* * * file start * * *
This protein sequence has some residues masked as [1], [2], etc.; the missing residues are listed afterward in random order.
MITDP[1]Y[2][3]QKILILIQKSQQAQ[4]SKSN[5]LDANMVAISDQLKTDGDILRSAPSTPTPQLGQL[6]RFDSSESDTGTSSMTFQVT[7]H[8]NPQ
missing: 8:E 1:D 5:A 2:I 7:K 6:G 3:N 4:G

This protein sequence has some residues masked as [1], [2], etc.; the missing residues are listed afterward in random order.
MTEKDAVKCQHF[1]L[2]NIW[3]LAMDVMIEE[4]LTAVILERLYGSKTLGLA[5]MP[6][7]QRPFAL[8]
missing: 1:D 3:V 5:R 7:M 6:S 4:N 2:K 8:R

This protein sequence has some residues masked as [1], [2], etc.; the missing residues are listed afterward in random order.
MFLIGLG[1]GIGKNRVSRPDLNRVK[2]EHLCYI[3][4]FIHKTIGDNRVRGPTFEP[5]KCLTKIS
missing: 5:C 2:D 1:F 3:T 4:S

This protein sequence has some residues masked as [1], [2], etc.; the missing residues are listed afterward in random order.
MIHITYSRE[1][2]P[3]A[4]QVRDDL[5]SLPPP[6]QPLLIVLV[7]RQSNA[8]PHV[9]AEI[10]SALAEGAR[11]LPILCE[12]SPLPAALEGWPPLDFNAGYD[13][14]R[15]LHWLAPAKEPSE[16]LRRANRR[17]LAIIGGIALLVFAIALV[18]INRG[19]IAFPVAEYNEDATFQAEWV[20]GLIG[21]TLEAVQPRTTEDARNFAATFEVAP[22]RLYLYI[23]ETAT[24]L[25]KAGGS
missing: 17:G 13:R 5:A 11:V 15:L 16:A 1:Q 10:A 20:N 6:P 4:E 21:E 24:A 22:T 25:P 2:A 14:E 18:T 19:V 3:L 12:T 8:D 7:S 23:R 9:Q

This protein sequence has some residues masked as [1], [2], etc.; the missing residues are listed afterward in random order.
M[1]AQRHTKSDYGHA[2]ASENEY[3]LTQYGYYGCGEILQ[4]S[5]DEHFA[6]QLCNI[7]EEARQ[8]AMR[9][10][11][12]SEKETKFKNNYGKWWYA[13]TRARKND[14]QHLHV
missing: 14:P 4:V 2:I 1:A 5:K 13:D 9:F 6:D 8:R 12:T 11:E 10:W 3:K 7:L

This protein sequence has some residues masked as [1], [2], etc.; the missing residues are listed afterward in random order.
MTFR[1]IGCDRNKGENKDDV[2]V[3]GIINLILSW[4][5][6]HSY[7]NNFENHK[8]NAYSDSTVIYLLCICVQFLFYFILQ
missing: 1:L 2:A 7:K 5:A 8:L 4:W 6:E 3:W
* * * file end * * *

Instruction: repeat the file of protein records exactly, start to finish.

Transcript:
This protein sequence has some residues masked as [1], [2], etc.; the missing residues are listed afterward in random order.
MITDP[1]Y[2][3]QKILILIQKSQQAQ[4]SKSN[5]LDANMVAISDQLKTDGDILRSAPSTPTPQLGQL[6]RFDSSESDTGTSSMTFQVT[7]H[8]NPQ
missing: 8:E 1:D 5:A 2:I 7:K 6:G 3:N 4:G

This protein sequence has some residues masked as [1], [2], etc.; the missing residues are listed afterward in random order.
MTEKDAVKCQHF[1]L[2]NIW[3]LAMDVMIEE[4]LTAVILERLYGSKTLGLA[5]MP[6][7]QRPFAL[8]
missing: 1:D 3:V 5:R 7:M 6:S 4:N 2:K 8:R

This protein sequence has some residues masked as [1], [2], etc.; the missing residues are listed afterward in random order.
MFLIGLG[1]GIGKNRVSRPDLNRVK[2]EHLCYI[3][4]FIHKTIGDNRVRGPTFEP[5]KCLTKIS
missing: 5:C 2:D 1:F 3:T 4:S

This protein sequence has some residues masked as [1], [2], etc.; the missing residues are listed afterward in random order.
MIHITYSRE[1][2]P[3]A[4]QVRDDL[5]SLPPP[6]QPLLIVLV[7]RQSNA[8]PHV[9]AEI[10]SALAEGAR[11]LPILCE[12]SPLPAALEGWPPLDFNAGYD[13][14]R[15]LHWLAPAKEPSE[16]LRRANRR[17]LAIIGGIALLVFAIALV[18]INRG[19]IAFPVAEYNEDATFQAEWV[20]GLIG[21]TLEAVQPRTTEDARNFAATFEVAP[22]RLYLYI[23]ETAT[24]L[25]KAGGS
missing: 17:G 13:R 5:A 11:V 15:L 16:A 1:Q 10:A 20:N 6:P 4:E 21:E 24:A 22:T 25:P 2:A 14:E 18:T 19:V 3:L 12:T 8:D 7:S 23:R 9:Q

This protein sequence has some residues masked as [1], [2], etc.; the missing residues are listed afterward in random order.
M[1]AQRHTKSDYGHA[2]ASENEY[3]LTQYGYYGCGEILQ[4]S[5]DEHFA[6]QLCNI[7]EEARQ[8]AMR[9][10][11][12]SEKETKFKNNYGKWWYA[13]TRARKND[14]QHLHV
missing: 14:P 4:V 2:I 1:A 5:K 13:D 9:F 6:D 8:R 12:T 11:E 10:W 3:K 7:L

This protein sequence has some residues masked as [1], [2], etc.; the missing residues are listed afterward in random order.
MTFR[1]IGCDRNKGENKDDV[2]V[3]GIINLILSW[4][5][6]HSY[7]NNFENHK[8]NAYSDSTVIYLLCICVQFLFYFILQ
missing: 1:L 2:A 7:K 5:A 8:L 4:W 6:E 3:W